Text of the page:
… Actually, it never left.
That’s right, faithful reader, that $3.899/gallon gasoline is still amazingly cheap.
That’s what yr (justifiably) humble svt paid yesterday to put 15 gallons of ExxonMobil’s 87 octane best into his mid-size sedan’s tank. Do the math. A Sunday paper less than $60.
Amazingly cheap, right?
I’ve seen this argument before; that compared with much of the rest of the world (except places like Mexico and Venezuela, where domestic prices are kept artificially low for political reasons), U.S. residents pay proportionately less to fuel their minivans and SUVs than most.
Gasoline Is Cheap
Four dollars a gallon is outrageous! We should be paying much more.
By Robert Bryce | Posted Thursday, May 15, 2008, at 3:24 PM ET
The next time you have to take out a loan just to fill up your tank, remember this: Four-dollar-per-gallon gasoline is cheap.
There’s no doubt that high fuel prices are hurting low-income consumers, and high energy costs are placing a tax on the economy that is slowing investment while sending billions of dollars overseas. It’s unsurprising that presidential candidates and members of Congress issue new proposals practically every day to lower gas prices: Stop filling the Strategic Petroleum Reserve! Suspend the federal gas tax! Open ANWR to oil drilling!
These proposals are delusions, and Americans are living in a fantasy land when it comes to energy and energy prices. Over the past few years, consumers have been inundated with news stories about the soaring price of gasoline. Invariably, these stories include comments from a motorist who is outraged at the evils of a) Saudi Arabia, b) OPEC, c) Big Oil, d) all of the above.
It’s not outrage I’m feeling. More like bemusement.
[Please click the link below for the complete article — but then please come on back!]
During the formative years of the international automobile business, fuel was dirt cheap in the U.S.; more dear in Europe. Relatively high fuel prices, together with the antiquity of many European central cities with their narrow winding streets, combined to influence the manufacturers in Europe to design smaller, fuel-miserly vehicles.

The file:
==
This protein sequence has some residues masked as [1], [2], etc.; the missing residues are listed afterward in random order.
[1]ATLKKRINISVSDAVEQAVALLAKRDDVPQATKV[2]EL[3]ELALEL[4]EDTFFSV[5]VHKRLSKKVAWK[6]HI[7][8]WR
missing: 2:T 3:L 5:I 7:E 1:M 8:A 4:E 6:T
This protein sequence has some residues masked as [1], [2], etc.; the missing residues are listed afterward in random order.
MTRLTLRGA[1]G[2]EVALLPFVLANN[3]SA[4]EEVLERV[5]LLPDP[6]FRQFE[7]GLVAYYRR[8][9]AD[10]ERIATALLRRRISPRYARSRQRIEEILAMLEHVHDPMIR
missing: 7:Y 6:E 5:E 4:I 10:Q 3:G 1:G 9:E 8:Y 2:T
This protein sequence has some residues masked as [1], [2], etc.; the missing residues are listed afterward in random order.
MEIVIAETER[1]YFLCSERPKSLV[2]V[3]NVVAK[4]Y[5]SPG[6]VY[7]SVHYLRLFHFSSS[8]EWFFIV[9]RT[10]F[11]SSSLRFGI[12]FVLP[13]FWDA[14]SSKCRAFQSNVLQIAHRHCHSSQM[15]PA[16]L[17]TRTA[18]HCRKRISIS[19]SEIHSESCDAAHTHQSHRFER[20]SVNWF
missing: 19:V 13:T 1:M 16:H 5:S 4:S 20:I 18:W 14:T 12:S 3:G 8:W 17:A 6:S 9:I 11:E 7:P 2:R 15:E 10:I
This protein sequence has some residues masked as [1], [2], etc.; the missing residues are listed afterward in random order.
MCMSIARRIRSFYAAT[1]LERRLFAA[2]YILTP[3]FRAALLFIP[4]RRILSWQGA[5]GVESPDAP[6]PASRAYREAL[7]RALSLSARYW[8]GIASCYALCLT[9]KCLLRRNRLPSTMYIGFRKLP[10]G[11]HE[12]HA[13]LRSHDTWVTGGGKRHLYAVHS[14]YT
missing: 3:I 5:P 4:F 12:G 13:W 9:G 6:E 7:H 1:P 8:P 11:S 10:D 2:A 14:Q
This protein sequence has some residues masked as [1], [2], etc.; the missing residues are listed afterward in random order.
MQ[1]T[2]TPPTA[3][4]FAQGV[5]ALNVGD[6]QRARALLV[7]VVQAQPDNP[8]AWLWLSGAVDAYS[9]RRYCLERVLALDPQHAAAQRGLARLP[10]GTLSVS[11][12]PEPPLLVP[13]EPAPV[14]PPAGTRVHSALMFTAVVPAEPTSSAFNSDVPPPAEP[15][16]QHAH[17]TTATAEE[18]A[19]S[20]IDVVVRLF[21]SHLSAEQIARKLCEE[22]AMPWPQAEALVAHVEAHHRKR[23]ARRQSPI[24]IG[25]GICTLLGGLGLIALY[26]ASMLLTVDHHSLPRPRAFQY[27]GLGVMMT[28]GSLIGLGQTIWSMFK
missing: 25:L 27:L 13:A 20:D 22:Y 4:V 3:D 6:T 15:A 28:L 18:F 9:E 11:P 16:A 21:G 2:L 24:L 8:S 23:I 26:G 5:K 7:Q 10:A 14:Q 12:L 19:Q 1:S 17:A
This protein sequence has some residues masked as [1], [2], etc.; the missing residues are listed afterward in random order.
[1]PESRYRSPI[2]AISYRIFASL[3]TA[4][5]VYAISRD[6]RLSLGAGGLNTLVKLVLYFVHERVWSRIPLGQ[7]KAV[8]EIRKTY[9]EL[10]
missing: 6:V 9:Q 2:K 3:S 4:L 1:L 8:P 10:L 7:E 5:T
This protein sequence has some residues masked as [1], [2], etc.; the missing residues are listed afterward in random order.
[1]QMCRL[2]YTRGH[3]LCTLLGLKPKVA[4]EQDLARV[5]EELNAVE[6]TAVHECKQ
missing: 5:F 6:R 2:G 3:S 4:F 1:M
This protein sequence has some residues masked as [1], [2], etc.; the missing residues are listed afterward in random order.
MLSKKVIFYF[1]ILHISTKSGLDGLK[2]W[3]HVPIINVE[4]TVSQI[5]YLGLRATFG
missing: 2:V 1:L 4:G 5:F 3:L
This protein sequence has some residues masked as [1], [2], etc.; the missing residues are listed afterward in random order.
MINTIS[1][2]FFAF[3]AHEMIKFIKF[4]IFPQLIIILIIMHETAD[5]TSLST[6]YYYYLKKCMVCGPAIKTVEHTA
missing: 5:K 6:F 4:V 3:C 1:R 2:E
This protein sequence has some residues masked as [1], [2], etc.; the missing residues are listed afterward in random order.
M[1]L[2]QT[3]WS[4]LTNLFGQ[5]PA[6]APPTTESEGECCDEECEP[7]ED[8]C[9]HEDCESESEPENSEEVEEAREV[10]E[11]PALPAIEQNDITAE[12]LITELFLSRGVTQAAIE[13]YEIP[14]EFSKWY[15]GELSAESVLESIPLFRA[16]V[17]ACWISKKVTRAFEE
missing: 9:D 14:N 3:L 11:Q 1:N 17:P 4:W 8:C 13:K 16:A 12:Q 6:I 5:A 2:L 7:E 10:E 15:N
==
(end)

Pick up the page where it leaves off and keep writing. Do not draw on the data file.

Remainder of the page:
Such automotive icons as the original VW Bug and Austin/Morris Mini were responses to domestic conditions in Germany and Great Britain respectively. Diesel powered vehicles were developed yielding better kilometers per liter, somewhat less convenient (noisy and even dirtier emissions), but diesel fuel was less refined and thus less expensive.
Meanwhile, in the U.S., Ford, Chrysler and especially General Motors were building larger and larger highway cruisers, with inefficient, dirty V8 engines (probably three or more times larger displacement than the Bug or Mini of the 50s and 60s), because there were wide open spaces to explore, and gasoline was $0.29 / gallon.
And imported VWs and Minis in those years were counter-cultural objects of derision/affection, depending upon one’s age when first encountering them, and most people in the U.S. found those wide open spaces inappropriate for their diminutive size and weight. Today’s Bug and Mini replicars are nostalgia magnets, and are far more conventional in size and weight than the originals.
Well, the wide open spaces are still out there, beyond the suburbs and exurbs that the big cars and cheap gasoline helped colonize, but now gasoline is almost $4/gallon, and we haven’t seen the ceiling. And, the general state of the economy, or the average person’s current perception of it, would indicate an emptier and more wide open space this summer.
However, let’s put 29¢/gallon into perspective. The dollar is worth a whole lot less today than in 1965, so that 29¢ then would be $1.92 today (okay, the end of 2007, according to this useful website). But it felt cheap, and even $4 probably still should also. After all, it’s only double the price of 42 years ago. What other commodity has only doubled in price or value over that span?
So, even $4 is still relatively cheap.
And, Sen. McCain, Sen. Clinton, a fuel tax holiday is still a terribly wrong-headed concept.
The obvious way to sever our dependence on foreign petroleum is to create a federal tax to bring the price up to $6 or $8 or even $10/gallon. Use that windfall to start repairing those crumbling bridges and paying down our $zillion war debts.
Our cars would definitely get smaller in a hurry, even recalcitrant Ford, Chrysler and General Motors would find the trend irresistible and compelling. And our children and grandchildren might have a future less burdened by rusting infrastructure and crushing national debt.
It’s it for now. Thanks,
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